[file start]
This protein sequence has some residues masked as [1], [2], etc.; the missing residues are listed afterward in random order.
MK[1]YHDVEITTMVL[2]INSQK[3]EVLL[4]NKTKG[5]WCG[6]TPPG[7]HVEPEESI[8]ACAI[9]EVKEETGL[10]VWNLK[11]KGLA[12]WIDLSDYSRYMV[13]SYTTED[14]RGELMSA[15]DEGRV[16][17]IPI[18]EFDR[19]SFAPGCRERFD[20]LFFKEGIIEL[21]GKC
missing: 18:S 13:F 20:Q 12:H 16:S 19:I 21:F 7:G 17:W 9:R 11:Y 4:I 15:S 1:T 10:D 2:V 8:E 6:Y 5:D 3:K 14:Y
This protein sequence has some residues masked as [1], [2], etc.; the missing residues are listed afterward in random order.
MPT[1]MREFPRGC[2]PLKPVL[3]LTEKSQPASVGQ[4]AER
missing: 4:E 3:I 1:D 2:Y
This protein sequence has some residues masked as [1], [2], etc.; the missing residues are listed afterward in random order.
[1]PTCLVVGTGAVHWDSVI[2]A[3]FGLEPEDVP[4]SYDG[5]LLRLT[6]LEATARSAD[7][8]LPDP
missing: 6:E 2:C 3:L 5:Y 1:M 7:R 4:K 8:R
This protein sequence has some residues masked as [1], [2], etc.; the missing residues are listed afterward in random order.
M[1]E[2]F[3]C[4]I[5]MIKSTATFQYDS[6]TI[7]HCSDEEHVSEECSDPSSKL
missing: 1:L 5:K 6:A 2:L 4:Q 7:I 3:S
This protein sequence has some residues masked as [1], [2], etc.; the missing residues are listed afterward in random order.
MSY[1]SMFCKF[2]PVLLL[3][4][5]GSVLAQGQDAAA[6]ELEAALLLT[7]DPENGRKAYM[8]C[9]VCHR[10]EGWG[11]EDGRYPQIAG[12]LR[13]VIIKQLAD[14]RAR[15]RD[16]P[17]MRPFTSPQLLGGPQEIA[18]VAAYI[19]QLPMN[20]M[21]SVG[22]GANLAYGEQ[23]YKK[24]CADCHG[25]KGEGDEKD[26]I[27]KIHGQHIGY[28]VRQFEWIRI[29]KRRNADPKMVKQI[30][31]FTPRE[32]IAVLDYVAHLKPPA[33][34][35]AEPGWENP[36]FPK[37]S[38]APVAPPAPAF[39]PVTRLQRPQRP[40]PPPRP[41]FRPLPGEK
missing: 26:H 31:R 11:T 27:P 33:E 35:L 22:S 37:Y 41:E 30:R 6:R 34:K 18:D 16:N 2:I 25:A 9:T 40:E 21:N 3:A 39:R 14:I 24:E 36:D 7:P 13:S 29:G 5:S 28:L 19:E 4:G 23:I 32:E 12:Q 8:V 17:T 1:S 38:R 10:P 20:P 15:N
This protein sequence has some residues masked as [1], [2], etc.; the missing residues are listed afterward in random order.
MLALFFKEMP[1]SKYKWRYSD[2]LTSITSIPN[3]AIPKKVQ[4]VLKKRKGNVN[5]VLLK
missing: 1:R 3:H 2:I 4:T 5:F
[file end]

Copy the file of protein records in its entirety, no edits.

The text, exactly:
This protein sequence has some residues masked as [1], [2], etc.; the missing residues are listed afterward in random order.
MK[1]YHDVEITTMVL[2]INSQK[3]EVLL[4]NKTKG[5]WCG[6]TPPG[7]HVEPEESI[8]ACAI[9]EVKEETGL[10]VWNLK[11]KGLA[12]WIDLSDYSRYMV[13]SYTTED[14]RGELMSA[15]DEGRV[16][17]IPI[18]EFDR[19]SFAPGCRERFD[20]LFFKEGIIEL[21]GKC
missing: 18:S 13:F 20:Q 12:H 16:S 19:I 21:F 7:G 17:W 9:R 11:Y 4:I 15:S 1:T 10:D 2:V 8:E 6:Y 5:D 3:K 14:Y
This protein sequence has some residues masked as [1], [2], etc.; the missing residues are listed afterward in random order.
MPT[1]MREFPRGC[2]PLKPVL[3]LTEKSQPASVGQ[4]AER
missing: 4:E 3:I 1:D 2:Y
This protein sequence has some residues masked as [1], [2], etc.; the missing residues are listed afterward in random order.
[1]PTCLVVGTGAVHWDSVI[2]A[3]FGLEPEDVP[4]SYDG[5]LLRLT[6]LEATARSAD[7][8]LPDP
missing: 6:E 2:C 3:L 5:Y 1:M 7:R 4:K 8:R
This protein sequence has some residues masked as [1], [2], etc.; the missing residues are listed afterward in random order.
M[1]E[2]F[3]C[4]I[5]MIKSTATFQYDS[6]TI[7]HCSDEEHVSEECSDPSSKL
missing: 1:L 5:K 6:A 2:L 4:Q 7:I 3:S
This protein sequence has some residues masked as [1], [2], etc.; the missing residues are listed afterward in random order.
MSY[1]SMFCKF[2]PVLLL[3][4][5]GSVLAQGQDAAA[6]ELEAALLLT[7]DPENGRKAYM[8]C[9]VCHR[10]EGWG[11]EDGRYPQIAG[12]LR[13]VIIKQLAD[14]RAR[15]RD[16]P[17]MRPFTSPQLLGGPQEIA[18]VAAYI[19]QLPMN[20]M[21]SVG[22]GANLAYGEQ[23]YKK[24]CADCHG[25]KGEGDEKD[26]I[27]KIHGQHIGY[28]VRQFEWIRI[29]KRRNADPKMVKQI[30][31]FTPRE[32]IAVLDYVAHLKPPA[33][34][35]AEPGWENP[36]FPK[37]S[38]APVAPPAPAF[39]PVTRLQRPQRP[40]PPPRP[41]FRPLPGEK
missing: 26:H 31:R 11:T 27:P 33:E 35:L 22:S 37:Y 41:E 30:R 6:R 34:K 18:D 16:N 2:I 25:A 9:T 40:E 21:N 3:A 39:R 14:I 24:E 36:D 7:P 13:S 29:G 5:S 28:L 19:E 4:G 23:I 32:E 12:Q 8:V 17:T 1:S 38:R 10:P 20:P 15:N
This protein sequence has some residues masked as [1], [2], etc.; the missing residues are listed afterward in random order.
MLALFFKEMP[1]SKYKWRYSD[2]LTSITSIPN[3]AIPKKVQ[4]VLKKRKGNVN[5]VLLK
missing: 1:R 3:H 2:I 4:T 5:F